by Chord Bezerra
Published on December 25, 2003, 12:00am | Comments

Photography by Todd Franson

Amenities are made to be used, so luxuriate in the Jacuzzi, admire the period renovations, and lounge at the grand piano in this 5BR, 6 1/2 BA Columbia Heights townhouse where the more is always the merrier.

Making a five-story house feel cozy may have seemed daunting at first for real estate agent Brandon Green. Three roommates, a grand piano, and lots of Argentine art work later, things started to feel a little more like home.

Brandon: I moved in here a year ago. I have three roommates. I'm a real estate agent and I came across this house just being out and about in the field. This house was built around 1895, and it was originally one gigantic house like it is now. Then some time around World War II they cut it up for the soldiers that were in Washington, as they did with a lot of these Victorians in Columbia Heights, to make them into rooming houses. In the 1960s, as I understand, the house was converted into five apartments. When the previous owners bought it twelve years ago they reconverted it into one house and did all the major structural repairs. Everything you see here they did over the last ten years. Now it's mine and I have my own ideas.

[In the kitchen] Apparently, the cabinets are original -- everything else has been duplicated to look period. A lot of the woodwork in the house is original and a lot of it was replicated. You will see there are several different kinds of woods. I don't know exactly how they renovated, but I think only a certain amount of the wood was salvageable, so they had to recreate a lot of it.

[In the front yard] Having a secure gate around the house is really nice. It's been problematic on occasion, though. Once, I was sitting in my office and the neighbor from across the street called me and said, " Are you okay?" I said, " Yeah, why?" He said, "Because the fire people are about to break down your door." So I walk upstairs and open the front door and as I'm opening it there are three firemen with a battering ram on the heave of a heave-ho about to take out my front door. Apparently somebody had called and said that someone was dying at my address. I don't know if it was a trick or what -- it was crazy.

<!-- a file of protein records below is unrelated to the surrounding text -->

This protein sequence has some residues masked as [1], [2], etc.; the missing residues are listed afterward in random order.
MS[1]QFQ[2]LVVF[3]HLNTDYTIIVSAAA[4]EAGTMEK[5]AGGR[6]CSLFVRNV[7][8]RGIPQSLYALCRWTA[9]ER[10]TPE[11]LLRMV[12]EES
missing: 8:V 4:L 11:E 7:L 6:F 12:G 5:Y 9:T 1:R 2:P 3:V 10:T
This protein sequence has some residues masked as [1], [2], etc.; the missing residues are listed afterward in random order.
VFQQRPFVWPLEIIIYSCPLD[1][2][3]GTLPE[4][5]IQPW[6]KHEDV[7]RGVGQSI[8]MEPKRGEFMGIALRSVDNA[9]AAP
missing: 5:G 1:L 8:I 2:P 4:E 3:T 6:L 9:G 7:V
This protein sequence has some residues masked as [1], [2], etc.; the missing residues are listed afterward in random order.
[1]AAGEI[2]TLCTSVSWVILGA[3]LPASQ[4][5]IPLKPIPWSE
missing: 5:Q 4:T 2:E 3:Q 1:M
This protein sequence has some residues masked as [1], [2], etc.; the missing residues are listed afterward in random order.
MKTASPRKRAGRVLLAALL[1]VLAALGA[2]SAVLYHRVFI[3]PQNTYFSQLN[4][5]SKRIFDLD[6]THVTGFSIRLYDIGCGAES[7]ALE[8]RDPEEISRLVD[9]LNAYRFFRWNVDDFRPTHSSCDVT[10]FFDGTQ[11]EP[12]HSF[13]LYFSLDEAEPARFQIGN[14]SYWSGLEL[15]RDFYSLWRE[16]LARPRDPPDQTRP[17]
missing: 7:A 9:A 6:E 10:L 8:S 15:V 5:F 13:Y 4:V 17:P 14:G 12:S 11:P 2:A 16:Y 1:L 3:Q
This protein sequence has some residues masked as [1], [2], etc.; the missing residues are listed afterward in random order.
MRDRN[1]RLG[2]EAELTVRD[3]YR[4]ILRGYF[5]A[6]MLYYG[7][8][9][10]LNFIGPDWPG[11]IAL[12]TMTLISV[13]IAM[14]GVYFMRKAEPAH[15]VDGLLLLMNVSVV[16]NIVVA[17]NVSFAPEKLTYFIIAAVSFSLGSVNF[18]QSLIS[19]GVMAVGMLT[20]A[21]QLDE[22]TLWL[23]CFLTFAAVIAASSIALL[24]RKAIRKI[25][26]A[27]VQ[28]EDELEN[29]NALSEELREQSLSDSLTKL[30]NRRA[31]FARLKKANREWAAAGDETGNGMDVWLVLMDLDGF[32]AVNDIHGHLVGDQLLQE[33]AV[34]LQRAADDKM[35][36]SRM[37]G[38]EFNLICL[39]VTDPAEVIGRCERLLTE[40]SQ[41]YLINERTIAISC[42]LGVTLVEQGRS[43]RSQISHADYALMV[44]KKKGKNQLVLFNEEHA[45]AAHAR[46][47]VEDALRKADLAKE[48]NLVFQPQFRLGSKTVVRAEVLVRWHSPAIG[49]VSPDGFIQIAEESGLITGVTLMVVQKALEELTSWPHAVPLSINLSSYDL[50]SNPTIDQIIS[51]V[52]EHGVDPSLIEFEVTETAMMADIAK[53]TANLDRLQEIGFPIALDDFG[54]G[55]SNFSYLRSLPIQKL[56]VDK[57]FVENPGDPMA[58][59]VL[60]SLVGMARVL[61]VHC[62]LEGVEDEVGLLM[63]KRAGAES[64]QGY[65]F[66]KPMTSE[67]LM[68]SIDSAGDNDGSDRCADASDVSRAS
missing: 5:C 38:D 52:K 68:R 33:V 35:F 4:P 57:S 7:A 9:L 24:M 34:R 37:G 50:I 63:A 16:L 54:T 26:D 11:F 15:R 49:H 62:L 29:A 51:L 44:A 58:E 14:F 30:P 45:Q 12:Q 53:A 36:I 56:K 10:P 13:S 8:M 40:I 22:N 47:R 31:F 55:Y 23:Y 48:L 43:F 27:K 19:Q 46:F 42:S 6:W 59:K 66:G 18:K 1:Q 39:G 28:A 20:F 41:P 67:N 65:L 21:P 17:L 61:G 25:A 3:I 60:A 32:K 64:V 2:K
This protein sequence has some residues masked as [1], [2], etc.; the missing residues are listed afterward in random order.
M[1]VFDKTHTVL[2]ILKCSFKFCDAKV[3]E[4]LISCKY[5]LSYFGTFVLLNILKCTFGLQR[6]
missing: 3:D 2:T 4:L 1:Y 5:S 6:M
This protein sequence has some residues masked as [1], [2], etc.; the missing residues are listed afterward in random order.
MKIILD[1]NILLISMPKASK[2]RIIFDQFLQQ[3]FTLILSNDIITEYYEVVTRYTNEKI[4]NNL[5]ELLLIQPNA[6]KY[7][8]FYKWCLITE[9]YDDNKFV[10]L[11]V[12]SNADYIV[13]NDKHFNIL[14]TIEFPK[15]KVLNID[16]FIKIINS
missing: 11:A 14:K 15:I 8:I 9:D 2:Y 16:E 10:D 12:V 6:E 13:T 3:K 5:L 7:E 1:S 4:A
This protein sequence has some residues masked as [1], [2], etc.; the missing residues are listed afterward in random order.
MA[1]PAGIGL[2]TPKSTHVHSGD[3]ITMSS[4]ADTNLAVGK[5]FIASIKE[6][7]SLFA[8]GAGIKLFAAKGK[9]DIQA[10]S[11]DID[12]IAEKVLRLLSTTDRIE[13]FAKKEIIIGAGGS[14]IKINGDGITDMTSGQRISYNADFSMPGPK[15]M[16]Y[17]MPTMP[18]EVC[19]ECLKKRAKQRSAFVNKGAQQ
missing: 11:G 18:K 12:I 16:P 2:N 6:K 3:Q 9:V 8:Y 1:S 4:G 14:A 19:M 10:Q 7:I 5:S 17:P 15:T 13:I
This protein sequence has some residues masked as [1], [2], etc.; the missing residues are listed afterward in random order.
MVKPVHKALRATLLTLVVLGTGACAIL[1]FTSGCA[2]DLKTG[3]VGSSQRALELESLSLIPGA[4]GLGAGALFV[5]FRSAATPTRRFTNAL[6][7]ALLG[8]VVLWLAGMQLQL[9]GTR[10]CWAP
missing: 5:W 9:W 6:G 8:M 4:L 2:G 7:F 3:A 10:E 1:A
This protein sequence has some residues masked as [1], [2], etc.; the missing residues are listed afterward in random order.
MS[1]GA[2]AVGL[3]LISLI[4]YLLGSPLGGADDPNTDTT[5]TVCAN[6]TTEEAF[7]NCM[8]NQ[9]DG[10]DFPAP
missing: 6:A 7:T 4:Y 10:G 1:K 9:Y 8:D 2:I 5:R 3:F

[In the living room] I bought that piano five years ago. I was living in a little studio apartment and I had very little money. Instead of thinking, "Perhaps I should use the money for food," I bought a piano. It made me starve for a month because I had no more money. But it's a great piano, an Arthur Jordan, built in the 1920s. I slept on a floor for a year, but I had a piano.

[In the master bedroom] These are actually kind of fun. I bought them from an artist in Argentina. I like artwork that tells a story of some sort. This artwork is a little unusual for what I usually get. I like contemporary narratives. I think what attracted me here was the portrayal of passion and sexuality in the Latin culture. The artist was also a really cool woman. I walked into her shop and I was staring at these. She had several others that were much more revealing but when my mother comes over I don't know if I want that hanging in my room. So we got to talking and she actually invited me back to her house. I met her mother, went to lunch with her husband. We actually stay in decent touch. I'm going back in February, so I'll see her again.

[In the master bath] I love the bathroom. Every place I have lived before had very small, nasty bathrooms. So having a big bathroom with a lot of space, a sauna and a Jacuzzi tub was awesome. That's the thing about this house, we use every corner of it, all the features. I know a lot of people who have wonderfully large houses and they just don't use the space or the amenities. I definitely wanted to have a house where it wasn't too big, but was big enough to allow for extra people. It is a well-used house, always full of people.

Does your house, condo or apartment have a story to tell? Let Environs know about it. E-mail environs@metroweekly.com.

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